Chop killer had just left hospital
A psychiatric patient who killed a security guard yesterday had visited a public hospital just three hours earlier.
The guard was nearly decapitated in the frenzied chopper attack in Sheung Shui.
The 53-year-old man left North District Hospital after the consultation at 4.15am.
He was a patient at the hospital's psychiatric wing and required regular consultations and treatment. His last consultation was on January 3.
Police said he had also been involved in six reported domestic disputes, some involving violence, in the past two years.
According to a police report, the man's son took him to the accident and emergency department because 'he was not in good shape'.
A Hospital Authority statement issued on behalf of North District Hospital said the man complained of coughing, breathing difficulties and being unable to sleep.
He was examined and diagnosed with an upper respiratory infection, given cough medicine and allowed to leave at 4.40am.
He was emotionally stable and his conversation was normal.
About an hour after the killing in Choi Wah House, Choi Yuen Estate, at 7.30am, he was taken back to the same hospital and found to be suffering hallucinations. Last night he was being treated at Castle Peak mental hospital in Tuen Mun.
Lawmaker Wong Sing-chi said he was surprised the hospital where the man was treated was unaware of his pre-existing mental condition during the consultation.
'The public hospital has long been understaffed,' he said. 'I am concerned that doctors in the same hospital where he had been treated for mental problems might have overlooked his records because they were rushed or because they underestimated his illness,' Wong said.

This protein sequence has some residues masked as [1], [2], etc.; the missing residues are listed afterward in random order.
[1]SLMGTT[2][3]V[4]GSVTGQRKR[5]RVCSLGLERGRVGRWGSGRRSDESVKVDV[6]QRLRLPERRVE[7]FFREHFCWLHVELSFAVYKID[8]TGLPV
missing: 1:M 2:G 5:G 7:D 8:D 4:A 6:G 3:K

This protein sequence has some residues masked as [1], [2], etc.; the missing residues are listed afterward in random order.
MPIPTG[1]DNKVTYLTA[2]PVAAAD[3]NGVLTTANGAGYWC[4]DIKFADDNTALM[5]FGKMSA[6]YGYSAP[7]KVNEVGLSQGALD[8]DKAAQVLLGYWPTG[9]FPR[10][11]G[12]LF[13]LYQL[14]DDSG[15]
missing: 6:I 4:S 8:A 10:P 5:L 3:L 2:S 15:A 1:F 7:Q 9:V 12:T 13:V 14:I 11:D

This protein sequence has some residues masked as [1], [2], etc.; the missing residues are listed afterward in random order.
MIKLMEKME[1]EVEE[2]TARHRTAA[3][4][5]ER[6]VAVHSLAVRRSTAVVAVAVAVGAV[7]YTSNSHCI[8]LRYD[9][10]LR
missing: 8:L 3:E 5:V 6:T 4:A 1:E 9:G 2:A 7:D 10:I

Psychiatric specialist Dr Ting Sik-chuen said doctors in emergency wards might not be aware that a patient was suffering from mental problems if he did not show symptoms. He said patient records could not be retrieved without a reason.
'Patients' rights are protected by a privacy law,' Ting said. 'Doctors need to justify access to mental illness records and the A&E doctors would not have such a reason unless they strongly suspected patients were suffering mental problems.'
The victim, security guard Lee Kai-kwong, 57, was alone in the second-floor guard post of Choi Wah House at 7.30am while his colleague was on patrol.
'Preliminary investigations indicate the culprit surfaced suddenly and attacked the guard,' chief inspector Albert Tong Yiu-chung, of Tai Po district crime squad, said.
'The guard put up a struggle and his right hand was injured. He managed to run off and fled downstairs, but was caught on the ground-floor staircase and chopped.'
He was found by his colleague when returned to the guard post. He had seen the brutal attack on the closed-circuit television system and called police. Lee was lying in a pool of blood, having sustained multiple chop wounds, and was declared dead by paramedics at the scene.
'He was nearly decapitated,' one police officer said. After the attack, the man returned home to his wife and three adult sons, leaving a trail of bloody footprints.
Police said his son saw him carrying a chopper, found blood on his clothes and disarmed him. Officers arrested him at his home.
North district council chairman So Sai-chi demanded the relevant authorities release the number of mental patients living on the estate and detail what assistance and treatment the government was providing.
He said security guards should be alerted.
'Putting people suffering mental illness in the community is just like placing landmines,' he said. 'Residents could easily step on them if they do not know the situation.'
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